Ten years ago, people in Albany started asking me if I knew Shameka. Despite what others may think, I don’t know everyone else who uses a wheelchair even if they live in the same region. It didn’t take me long to run into Shameka though. They don’t call it “Smallbany” without reason.
Shameka and I met when she volunteered for the Ms. Wheelchair America Pageant we held in Albany in 2005. She came every day to assist in the hospitality room. At the end of the week, she told me she was considering participating in the state pageant. I was thrilled to have her as a contestant and very excited to work with her when she was crowned Ms. Wheelchair New York 2006.
As a State Coordinator, I gave each titleholder the same advice, “Your year is what you make it.” Some titleholders chose to do activities in their community. Some titleholders traveled across the state. Some titleholders worked on national events held in their cities. Shameka actively volunteered throughout her year. She wanted to serve as an example to others and her way of demonstrating we all have gifts to give was to be an involved community participant. Shameka was at First Night, Tulip Fest, Alive at Five (an outdoor concert series), the Gubernatorial inauguration, and other events.
At the end of her year as titleholder, I asked her to consider remaining involved with the program as a mentor to other titleholders. Thankfully, she said yes and continued to help the program in many ways – as a judge, judge coordinator, volunteer recruiter and fundraiser. When I knew it was time for me to step down as coordinator there was only one person I could see taking on the role. Shameka has embraced the challenge and the program continues to grow under her direction.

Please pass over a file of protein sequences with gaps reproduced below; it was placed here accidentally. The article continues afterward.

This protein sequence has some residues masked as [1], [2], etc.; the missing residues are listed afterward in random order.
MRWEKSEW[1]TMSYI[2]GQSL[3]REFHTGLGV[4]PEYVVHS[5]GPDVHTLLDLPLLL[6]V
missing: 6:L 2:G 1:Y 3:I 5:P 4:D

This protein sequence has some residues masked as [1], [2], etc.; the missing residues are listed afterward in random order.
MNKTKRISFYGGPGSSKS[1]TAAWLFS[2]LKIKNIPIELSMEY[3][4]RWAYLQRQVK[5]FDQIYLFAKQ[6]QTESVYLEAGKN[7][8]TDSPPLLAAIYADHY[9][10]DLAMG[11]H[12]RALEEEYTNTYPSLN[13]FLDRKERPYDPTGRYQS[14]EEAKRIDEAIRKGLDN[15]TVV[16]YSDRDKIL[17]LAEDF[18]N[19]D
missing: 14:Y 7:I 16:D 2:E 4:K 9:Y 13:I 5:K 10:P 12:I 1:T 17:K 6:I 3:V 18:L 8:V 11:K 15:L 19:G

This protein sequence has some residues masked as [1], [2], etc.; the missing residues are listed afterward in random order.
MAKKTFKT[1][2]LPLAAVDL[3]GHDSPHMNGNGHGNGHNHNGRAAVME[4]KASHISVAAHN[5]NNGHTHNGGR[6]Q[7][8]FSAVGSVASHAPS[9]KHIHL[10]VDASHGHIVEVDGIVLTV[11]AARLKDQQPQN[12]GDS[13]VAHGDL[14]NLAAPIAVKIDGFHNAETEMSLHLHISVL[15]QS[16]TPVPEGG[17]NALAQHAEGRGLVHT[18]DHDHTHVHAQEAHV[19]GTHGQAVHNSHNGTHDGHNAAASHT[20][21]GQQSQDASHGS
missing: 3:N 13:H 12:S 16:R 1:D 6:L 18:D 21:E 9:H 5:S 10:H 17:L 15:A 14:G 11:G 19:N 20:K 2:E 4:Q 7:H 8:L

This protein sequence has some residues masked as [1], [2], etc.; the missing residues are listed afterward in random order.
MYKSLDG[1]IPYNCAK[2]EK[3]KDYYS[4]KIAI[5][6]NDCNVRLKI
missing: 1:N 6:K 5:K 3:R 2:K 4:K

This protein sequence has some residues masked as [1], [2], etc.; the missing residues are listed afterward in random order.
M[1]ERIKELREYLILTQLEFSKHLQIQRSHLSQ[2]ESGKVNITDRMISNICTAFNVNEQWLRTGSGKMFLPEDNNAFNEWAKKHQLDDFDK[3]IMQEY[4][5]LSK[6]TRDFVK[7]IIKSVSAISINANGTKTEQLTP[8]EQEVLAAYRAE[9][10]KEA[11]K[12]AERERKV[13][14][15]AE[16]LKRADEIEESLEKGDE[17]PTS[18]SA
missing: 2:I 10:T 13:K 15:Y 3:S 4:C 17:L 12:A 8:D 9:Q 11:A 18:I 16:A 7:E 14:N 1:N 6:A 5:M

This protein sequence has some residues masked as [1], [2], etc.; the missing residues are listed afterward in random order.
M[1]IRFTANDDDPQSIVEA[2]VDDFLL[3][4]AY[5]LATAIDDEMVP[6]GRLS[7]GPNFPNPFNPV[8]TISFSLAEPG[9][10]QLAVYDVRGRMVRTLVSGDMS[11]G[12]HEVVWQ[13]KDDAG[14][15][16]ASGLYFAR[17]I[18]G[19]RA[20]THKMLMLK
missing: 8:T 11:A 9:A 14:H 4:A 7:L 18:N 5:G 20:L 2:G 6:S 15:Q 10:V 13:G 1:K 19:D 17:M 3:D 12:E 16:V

More importantly, I have gained a wonderful friend along the way. Shameka is a positive, self-assured woman who resonates strength and dignity. She is a talented photographer and emerging writer. Shameka is a self-advocate who helps instill advocacy skills in others. I have been honored to watch her grow as a leader and it makes me proud to witness her accomplishments. I am not a mother, and will never be one, but when one of “my titleholders” does well, I am filled with wonder and awe to have have played a small part in their growth and success.
Thank you Shameka for continuing to advocate for our community. We need young leaders like you to keep pushing forward towards equality and inclusion. I am proud of you for all you have done, and grateful for the gift of your friendship. You always have a positive word of encouragement when I feel like I’m banging my head against the wall. Here’s to many more years of laughter, and to being able to say, “Shameka? Yes – I know her well, and she’s my friend.”